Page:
theory of education, Kohlberg, together with Rochelle Mayer

(1972), considers not only psychological theories of develop-

ment or moral development, but also more general "educational

ideologies" which he defines as sets of concepts defining de-

sirable aims, content, and methods of education for their

psychological, epistemological, and ethical assumptions (p. 450).

His analysis is used to examine how educational ideologies can

be used to generate and justify alternative educational ob-

jectives, outcomes, and policies. He concludes that his own

educational ideology,

the development I-phi losophical strategy
for defining educational objectives, which
emerges from the wo ik (o Dewey and Piaget,
is a theoretical l rationale which itLh-
stands logical cri i cismi and is consistent
with if not "l' rol ved" by, current research
findings. (p. 450)

His own position "essentially recapitulates the progressive

position first formulated by John Dewey. This position has

been clarified psychology call by the work of P iiJlet and his

fol lo wers" (p. 492)

Though Kohlberg's particular interest is in moral develop-

ment, it is clear he wants to claim that a central element

that binds his views on moral development, cognitive develop-

ment, and education with Dewey and Piaget is a common conception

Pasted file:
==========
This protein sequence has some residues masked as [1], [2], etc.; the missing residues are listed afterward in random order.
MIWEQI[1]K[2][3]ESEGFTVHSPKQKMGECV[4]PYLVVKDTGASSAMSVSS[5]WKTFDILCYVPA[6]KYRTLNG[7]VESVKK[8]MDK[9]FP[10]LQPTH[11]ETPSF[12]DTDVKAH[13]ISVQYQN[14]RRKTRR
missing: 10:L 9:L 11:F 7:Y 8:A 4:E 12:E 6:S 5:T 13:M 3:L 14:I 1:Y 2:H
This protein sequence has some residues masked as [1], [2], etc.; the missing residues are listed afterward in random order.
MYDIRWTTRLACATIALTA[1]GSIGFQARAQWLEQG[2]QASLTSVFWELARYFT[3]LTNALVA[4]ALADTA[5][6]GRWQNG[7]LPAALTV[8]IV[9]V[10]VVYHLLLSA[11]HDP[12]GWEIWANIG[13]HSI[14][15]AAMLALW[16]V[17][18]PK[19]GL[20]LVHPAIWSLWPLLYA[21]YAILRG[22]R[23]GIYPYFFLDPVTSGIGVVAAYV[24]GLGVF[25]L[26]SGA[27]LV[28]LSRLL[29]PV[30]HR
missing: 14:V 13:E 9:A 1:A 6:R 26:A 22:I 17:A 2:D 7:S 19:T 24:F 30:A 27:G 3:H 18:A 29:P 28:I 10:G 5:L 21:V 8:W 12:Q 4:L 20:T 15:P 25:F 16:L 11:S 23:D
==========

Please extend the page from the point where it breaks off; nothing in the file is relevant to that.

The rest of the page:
5

of human development. After rejecting what he calls the

"romantic" educational ideology which is based on a matura-

tionist theory of development, and the "cultural transmission"

educational ideology which is based on an associationist-

learning or environmental-contingency theory of development,

Kohlberg identifies himself with a third position. He writes

that "underlying the progressive ideology is a cognitive-

developmental or interactionist theory of development"

(Kohlberg & Mayer, 1972, p. 455). This interactionist theory

is described metaphorically as being "dialectical; it is a

model of the progression of ideas in discourse and conversation.

The dialectical metaphor was first elaborated by Plato, given

new meaning by Hegel, and finally stripped of its metaphysical

claims by John Dewey and Jean Piaget, to form a psychological

method' (p. 456).

Kohlberg's claims pose three related problems and ques-

i. -. I )Do Dewey, Piaget, and Kohlberg employ a common

dialucLical conception of development; (2) What are the central

characteristics of a dialectical conception of development; and

(3) What are the implications of a dialectical conception of

development for education?


I i t i ( I

Thle purpose of lhi s t Lu y I t ii0 ,sci st thli aL Lil acy ),

Kohlberg's claims by comparing Dewey's, Piaget's, and Kohlberg's

conceptions of development. The focus will be on the central

elements that Dewey's, Piaget's, and Kohlberg's conceptions of













development have in common, that distinguish them the most

from other conceptions, and that have the greatest educational

importance. This focus suggests a number of limitations which

must be noted.

One is that this study does not purport to be an ex-

haustive comparison of Dewey's, Piaget's, and Kohlberg's views

on psychology or education. Nor does it suggest that there

are no differences among their respective views. There are

differences, of course, both in substance and in emphasis which

lead to concentration on different topics and concerns. Dewey's

work is primarily philosophical and his writings on stages and

processes of development, though grounded in observation and

the psychological work of his time, were theoretical and not

experimentally validated in any complete way. Piaget primarily